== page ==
Halberg, Niels; Hermansen, John E.; Kristensen, Ib Sillebak; Eriksen, Jørgen; Tvedegaard, Niels and Petersen, Bjørn Molt (2010) Impact of organic pig production systems on CO2 emission, C sequestration and nitrate pollution. Agronomy for Sustainable Development, 30 (4), pp. 721-731.
Organic rules for grazing and access to outdoor area in pig production may be met in different ways, which express compromises between considerations for animal welfare, feed self-reliance and negative environmental impact such as greeehouse gas emissions and nitrate pollution. This article compares environmental impact of the main organic pig systems in Denmark. Normally sows are kept in huts on grassland and finishing pigs are being raised in stables with access to an outdoor run. One alternative practised is rearing also the fattening pigs on grassland all year round. The third method investigated was a one-unit pen system mainly consisting of a deep litter area under a climate tent and with restricted access to a grazing area. Using life cycle assessment (LCA) methodology, the emissions of greenhouse gasses of the all free range system was estimated to be 3.3 kg CO2-equivalents kg-1 liveweight pig, which was significantly higher than the indoor fattening system and the tent system yeilding 2.9 and 2.8 kg CO2-eq. kg-1 pig respectively. This was 7-22% higher compared with Danish conventional pig production but, due to the integration of grass-clover in the organic crop rotations these had an estimated net soil carbon sequestration. When carbon sequestration was included in the LCA then the organic systems had lower green house gas emissions compared with the conventional pig production. Eutrophication in nitrate equivalents per kg pig was 21-65% higher in the organic pig systems and acidification was 35-45% higher per kg organic pig compared with the conventional system. We conclude that even though the all free range system theoretically has agro-ecological advantages over the indoor fattening system and the tent system due to a larger grass-clover area this potential is difficult to implement in practice due to problems with leaching on sandy soil. Only if forage can contribute a larger proportion of the pigfeed-uptake may the free range system be economically and environmentally competitive. Improvement of nitrogen cycling and efficiency is the most important factor for reducing the overall environmental load from organic pig meat. Presently a system with pig fattening in stables and concrete covered outdoor runs seems to be the best solution from an environmental point of view.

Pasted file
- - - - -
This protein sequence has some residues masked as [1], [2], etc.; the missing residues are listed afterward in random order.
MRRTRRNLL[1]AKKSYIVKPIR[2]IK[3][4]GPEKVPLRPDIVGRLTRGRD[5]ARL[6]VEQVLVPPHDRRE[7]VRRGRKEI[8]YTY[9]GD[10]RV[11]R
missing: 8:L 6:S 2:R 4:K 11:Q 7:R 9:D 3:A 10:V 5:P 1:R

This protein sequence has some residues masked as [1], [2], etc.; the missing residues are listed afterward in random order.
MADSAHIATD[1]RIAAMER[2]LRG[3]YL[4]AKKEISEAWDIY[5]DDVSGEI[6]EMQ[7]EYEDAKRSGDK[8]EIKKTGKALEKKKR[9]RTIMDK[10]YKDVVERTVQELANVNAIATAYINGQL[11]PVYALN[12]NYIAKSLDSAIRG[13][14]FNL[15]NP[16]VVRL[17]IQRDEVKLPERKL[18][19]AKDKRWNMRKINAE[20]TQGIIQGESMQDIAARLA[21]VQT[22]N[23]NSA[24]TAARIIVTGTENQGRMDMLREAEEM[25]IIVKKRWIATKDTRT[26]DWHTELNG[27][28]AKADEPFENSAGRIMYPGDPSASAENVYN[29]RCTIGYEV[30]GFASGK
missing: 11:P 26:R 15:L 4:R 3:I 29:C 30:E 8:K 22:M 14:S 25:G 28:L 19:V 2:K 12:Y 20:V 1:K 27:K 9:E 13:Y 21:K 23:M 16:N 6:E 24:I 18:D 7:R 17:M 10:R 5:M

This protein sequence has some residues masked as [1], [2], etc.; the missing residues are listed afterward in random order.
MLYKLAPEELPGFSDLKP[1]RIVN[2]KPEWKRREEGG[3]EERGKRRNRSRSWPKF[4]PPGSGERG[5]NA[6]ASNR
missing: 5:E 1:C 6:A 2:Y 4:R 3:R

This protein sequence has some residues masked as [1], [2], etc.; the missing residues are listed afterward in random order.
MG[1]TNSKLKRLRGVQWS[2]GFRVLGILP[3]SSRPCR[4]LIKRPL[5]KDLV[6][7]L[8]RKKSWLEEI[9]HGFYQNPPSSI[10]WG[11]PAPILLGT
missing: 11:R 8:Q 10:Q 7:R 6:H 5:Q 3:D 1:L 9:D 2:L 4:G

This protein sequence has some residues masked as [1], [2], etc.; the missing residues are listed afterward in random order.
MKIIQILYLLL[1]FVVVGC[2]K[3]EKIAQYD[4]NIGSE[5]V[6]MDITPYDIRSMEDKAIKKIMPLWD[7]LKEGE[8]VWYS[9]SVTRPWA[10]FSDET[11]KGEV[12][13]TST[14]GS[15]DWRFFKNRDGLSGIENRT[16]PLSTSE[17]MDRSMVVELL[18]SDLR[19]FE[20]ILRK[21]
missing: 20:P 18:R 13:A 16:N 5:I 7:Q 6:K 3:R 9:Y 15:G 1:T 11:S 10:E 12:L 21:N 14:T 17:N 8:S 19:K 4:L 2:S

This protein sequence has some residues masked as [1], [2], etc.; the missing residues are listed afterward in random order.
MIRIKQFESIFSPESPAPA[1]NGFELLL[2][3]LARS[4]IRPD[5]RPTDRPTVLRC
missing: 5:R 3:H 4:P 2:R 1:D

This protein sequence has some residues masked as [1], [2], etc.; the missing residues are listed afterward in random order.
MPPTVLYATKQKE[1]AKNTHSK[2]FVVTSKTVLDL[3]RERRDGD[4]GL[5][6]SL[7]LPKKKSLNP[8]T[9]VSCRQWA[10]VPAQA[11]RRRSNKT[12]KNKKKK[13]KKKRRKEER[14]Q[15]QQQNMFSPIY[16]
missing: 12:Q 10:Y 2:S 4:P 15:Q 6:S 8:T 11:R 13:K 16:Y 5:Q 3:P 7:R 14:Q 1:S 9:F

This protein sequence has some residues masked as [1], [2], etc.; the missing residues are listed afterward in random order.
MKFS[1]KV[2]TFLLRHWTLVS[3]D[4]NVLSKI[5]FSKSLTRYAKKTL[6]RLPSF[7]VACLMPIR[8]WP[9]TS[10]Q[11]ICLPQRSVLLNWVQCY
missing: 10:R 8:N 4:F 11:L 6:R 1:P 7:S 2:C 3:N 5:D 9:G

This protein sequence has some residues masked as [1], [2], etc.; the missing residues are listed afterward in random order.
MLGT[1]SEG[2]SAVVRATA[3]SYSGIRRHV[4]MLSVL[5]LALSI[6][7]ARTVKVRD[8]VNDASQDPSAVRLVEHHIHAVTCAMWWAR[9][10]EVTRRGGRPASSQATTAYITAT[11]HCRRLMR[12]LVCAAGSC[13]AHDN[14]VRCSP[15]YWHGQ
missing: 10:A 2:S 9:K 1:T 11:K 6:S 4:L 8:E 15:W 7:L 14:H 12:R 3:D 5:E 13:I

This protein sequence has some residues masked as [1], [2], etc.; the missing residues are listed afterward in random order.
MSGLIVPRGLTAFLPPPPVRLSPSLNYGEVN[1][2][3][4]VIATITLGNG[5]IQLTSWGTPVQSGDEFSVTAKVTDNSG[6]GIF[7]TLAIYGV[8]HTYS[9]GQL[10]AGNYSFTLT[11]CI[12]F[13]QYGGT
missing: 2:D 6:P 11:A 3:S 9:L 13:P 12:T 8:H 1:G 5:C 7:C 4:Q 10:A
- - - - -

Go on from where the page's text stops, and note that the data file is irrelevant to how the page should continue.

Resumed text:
|EPrint Type:||Journal paper|
|Keywords:||Agroecology, Life cycle assessment, Nutrient losses, Organic, Pig production|
|Subjects:||Animal husbandry > Production systems > Pigs|
|Research affiliation:|| Denmark > DARCOF II (2000-2005) > II. 9 (PIGSYS) New systems in organic pig production|
Denmark > AU - Aarhus University > AU, DJF - Faculty of Agricultural Sciences
Denmark > ICROFS - International Centre for Research in Organic Food Systems
|Deposited By:||Hansen, Grethe|
|Deposited On:||11 Feb 2010 09:01|
|Last Modified:||11 Apr 2013 13:14|
|Refereed:||Peer-reviewed and accepted|
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